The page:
The mysterious abc conjecture is once again in the news. What is it? by Evelyn Lamb

Do You Know Your ABCs?

The mysterious abc conjecture is once again in the news. What is it?

by Evelyn Lamb via Scientific American


Meet Talitha Washington, an activist, mathematician, and professor – Chalkdust Magazine

In conversation with Talitha Washington

by  and .

“Talitha Washington is a professor of mathematics at Howard University who is passionate about improving ethnic minority access to STEM subjects in the USA. Talitha, whose name comes from the Biblical verse “Talitha cumi”, literally meaning “little girl, get up!”, introduces herself as an activist, a mathematician, and a professor.”

A Simple Visual Proof of a Powerful Idea – Ramsey’s Theorem by Kevin Hartnett

A Simple Visual Proof of a Powerful Idea

Ramsey’s theorem predicts a surprising (and useful) consistency in the organization of graphs. Here’s a simple visual proof of how it works.

By Kevin Hartnett, Quanta Magazine


Imaginary Erdős Number – with Ron Graham on Numberphile



Paul Erdős: The Man Who Loved Only Numbers with Paul Hoffman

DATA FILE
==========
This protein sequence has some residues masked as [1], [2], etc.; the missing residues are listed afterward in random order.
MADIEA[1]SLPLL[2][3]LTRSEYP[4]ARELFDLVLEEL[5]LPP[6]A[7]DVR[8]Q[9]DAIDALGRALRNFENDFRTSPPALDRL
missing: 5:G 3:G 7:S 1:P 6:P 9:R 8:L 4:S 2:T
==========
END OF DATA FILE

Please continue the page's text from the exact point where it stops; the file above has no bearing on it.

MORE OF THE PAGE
A Life in Games: John Conway – Siobhan Roberts

A Life in Games

“John Horton Conway claims to have never worked a day in his life. This adaptation from the biography Genius at Play shows how serious advances such as the surreal numbers can spring out of fun and games.”

By Siobhan Roberts, Quanta Magazine.


Carl Friedrich Gauss – In Our Time with Melvyn Bragg

Carl Friedrich Gauss

“Melvyn Bragg and guests discuss Gauss (1777-1855), widely viewed as one of the greatest mathematicians of all time. He was a child prodigy, correcting his father’s accounts before he was 3, dumbfounding his teachers with the speed of his mental arithmetic, and gaining a wealthy patron who supported his education. He wrote on number theory when he was 21, with his Disquisitiones Arithmeticae, which has influenced developments since. Among his achievements, he was the first to work out how to make a 17-sided polygon, he predicted the orbit of the minor planet Ceres, rediscovering it, he found a way of sending signals along a wire, using electromagnetism, the first electromagnetic telegraph, and he advanced the understanding of parallel lines on curved surfaces.


Marcus du Sautoy
Professor of Mathematics and Simonyi Professor for the Public Understanding of Science at the University of Oxford

Colva Roney-Dougal
Reader in Pure Mathematics at the University of St Andrews


Nick Evans
Professor of Theoretical Physics at the University of Southampton”